darthcamaro (735685) writes "Apache CloudStack 4.3 is now out providing cloud users with a long list of new features. At the top of the list is support for Microsoft's Hyper-V, as well as support for scalable instance sizing that is unrelated to the auto-sizing feature common on all modern cloud platforms.Hugo Trippaers, vice president of Apache CloudStack explained that what Dynamic Comput provides is instead having to maintain lists of fixed compute offerings catering to all, a number of dynamic offerings can be made available, and the user has the freedom to set, for example, the number of CPUs.-"
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+ - 126 Minecraft cancels Oculus Rift released due to Facebook->

Submitted by sfcrazy
sfcrazy (1542989) writes "When Facebook bought Whatsapp a huge number of users migrated to much more open alternative Telegram and I was curious if we will see the same ‘Facebook’ effect on Oculus and that’s exactly what has happened. Minecraft has canceled their version for the virtual reality device as soon as they got the news of this acquisition. Markus Persson aka notch of Minecraft tweeted, “We were in talks about maybe bringing a version of Minecraft to Oculus. I just cancelled that deal. Facebook creeps me out.”"
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+ - 171 Waitstaff, Fast-food Workers, Other Minimum Wage Jobs Likeliest To Be Automated->

Submitted by Anonymous Coward
An anonymous reader writes "An article at FiveThirtyEight looks at the likelihood of various occupations being replace by robot workers. It mentions President Obama's proposed increase to the federal minimum wage, saying big leaps in automation could reshape the debate. '[The wage increase] from $7.25 to $10.10 per hour could make it worthwhile for employers to adopt emerging technologies to do the work of their low-wage workers. But can a robot really do a janitor’s job? Can software fully replace a fast-food worker? Economists have long considered these low-skilled, non-routine jobs as less vulnerable to technological replacement, but until now, quantitative estimates of a job’s vulnerability have been missing from the debate.' Many minimum-wage jobs are reportedly at high risk, including restaurant workers, cashiers, and telemarketers. A study rated the probability of computerization (PDF) within 20 years at: 92% for retail salespeople, 97% for cashiers, and 94% for waitstaff. There are other jobs with a high likelihood too, but they employ fewer people and have a higher pay rate, like tax preparers (99%), freight workers (99%), and legal secretaries (98%)."
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+ - 120 Facebook Buys Oculus Rift for $2 Billion->

Submitted by Anonymous Coward
An anonymous reader writes "Hot on the heels of GDC comes word that Oculus Rift has been purchased by Facebook in a two billion dollar cash-and-stock deal.

Buckle up, the next few years are going to be a wild ride."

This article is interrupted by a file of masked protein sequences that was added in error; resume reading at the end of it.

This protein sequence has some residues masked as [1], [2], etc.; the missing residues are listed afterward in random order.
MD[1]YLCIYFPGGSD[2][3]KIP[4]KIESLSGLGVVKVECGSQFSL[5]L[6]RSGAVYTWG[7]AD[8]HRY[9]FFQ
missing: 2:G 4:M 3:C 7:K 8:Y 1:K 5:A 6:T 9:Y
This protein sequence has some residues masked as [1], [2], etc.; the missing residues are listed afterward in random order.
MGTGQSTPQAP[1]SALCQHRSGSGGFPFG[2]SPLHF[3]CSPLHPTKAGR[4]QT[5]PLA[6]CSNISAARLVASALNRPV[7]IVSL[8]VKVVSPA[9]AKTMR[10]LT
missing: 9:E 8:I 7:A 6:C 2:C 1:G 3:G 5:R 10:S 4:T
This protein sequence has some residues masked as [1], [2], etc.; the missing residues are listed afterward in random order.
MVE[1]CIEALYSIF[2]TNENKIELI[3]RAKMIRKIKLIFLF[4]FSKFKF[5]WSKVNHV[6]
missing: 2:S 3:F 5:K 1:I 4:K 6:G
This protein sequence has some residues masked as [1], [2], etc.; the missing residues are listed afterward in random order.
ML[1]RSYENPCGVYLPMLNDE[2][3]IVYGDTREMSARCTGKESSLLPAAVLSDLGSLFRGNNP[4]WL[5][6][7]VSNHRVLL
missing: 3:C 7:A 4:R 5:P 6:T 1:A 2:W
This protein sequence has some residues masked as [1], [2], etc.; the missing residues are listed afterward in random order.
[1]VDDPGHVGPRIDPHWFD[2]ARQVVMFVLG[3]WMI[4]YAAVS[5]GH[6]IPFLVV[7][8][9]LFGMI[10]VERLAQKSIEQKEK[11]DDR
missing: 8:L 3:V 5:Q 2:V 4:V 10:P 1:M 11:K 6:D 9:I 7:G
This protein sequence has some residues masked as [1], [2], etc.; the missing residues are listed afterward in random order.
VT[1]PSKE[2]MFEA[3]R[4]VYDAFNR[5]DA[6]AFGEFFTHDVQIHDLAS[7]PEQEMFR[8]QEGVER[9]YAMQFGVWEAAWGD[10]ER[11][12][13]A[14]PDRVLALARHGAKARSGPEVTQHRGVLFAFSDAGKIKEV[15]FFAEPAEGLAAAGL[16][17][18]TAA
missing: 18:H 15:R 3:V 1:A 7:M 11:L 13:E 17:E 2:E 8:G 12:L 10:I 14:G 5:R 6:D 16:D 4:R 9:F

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+ - 102 Klingon Beer->

Submitted by Anonymous Coward
An anonymous reader writes "We may not have Saurian Brandy or Romulan Ale, but we'll soon have Klingon Beer. Tin Man Brewing Company in Evansville, Indiana has gotten the OK from CBS to create 'Klingon Warnog,' a Dunkelweizen with 'a modern aroma [of] predominantly mild banana and clove.' It will have an ABV of 5.5%. The Klingon beer will apparently join Vulcan Ale in the Federation of Beer. I wonder what their Prime Directive is."
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+ - 140 Lasers to Solve the Black Hole Information Paradox?->

Submitted by astroengine
astroengine (1577233) writes "In an effort to help solve the black hole information paradox that has immersed theoretical physics in an ocean of soul searching for the past two years, two researchers have thrown their hats into the ring with a novel solution: Lasers. Technically, we’re not talking about the little flashy devices you use to keep your cat entertained, we’re talking about the underlying physics that produces laser light and applying it to information that falls into a black hole. According to two researchers who published a paper earlier this month to the journal Classical and Quantum Gravity, the secret to sidestepping the black hole information paradox (and, by extension, the "firewall" hypothesis that was recently argued against by Stephen Hawking) lies in stimulated emission of radiation (the underlying physics that generates laser light) at the event horizon that is distinct from Hawking radiation, but preserves information as matter falls into a black hole."
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+ - 115 Google Puts Amazon On Notice With New Cloud Platform Features

Submitted by snydeq
snydeq (1272828) writes "Google put Amazon squarely in the cloud services cross-hairs today, announcing new features and revamped pricing for its Google Cloud Platform, InfoWorld reports. The platform now includes improved testing and deployment tools and expanded VM support. 'The broad spectrum of changes announced for Google Cloud Platform revolved around a few basic sentiments: simplify the pricing structure of cloud computing; make it easier for developers to use the tools they're familiar and comfortable with; allow for easier (and cheaper) work with large amounts of data; and give developers the freedom to run their App Engine apps in IaaS-style VMs without sacrificing manageability.'"

+ - 112 Introducing Cybathlon: Championship for athletes using robotic assistive devices->

Submitted by Hallie Siegel
Hallie Siegel (2973169) writes "This new robotic competition will pair disabled athletes with robotics experts to create robotic assistive devices — and will culminate in a robotic "paralympics" in the fall of 2016. Expect to seek developments in exoskeletons, robotic prosthetics and brain-computer interface."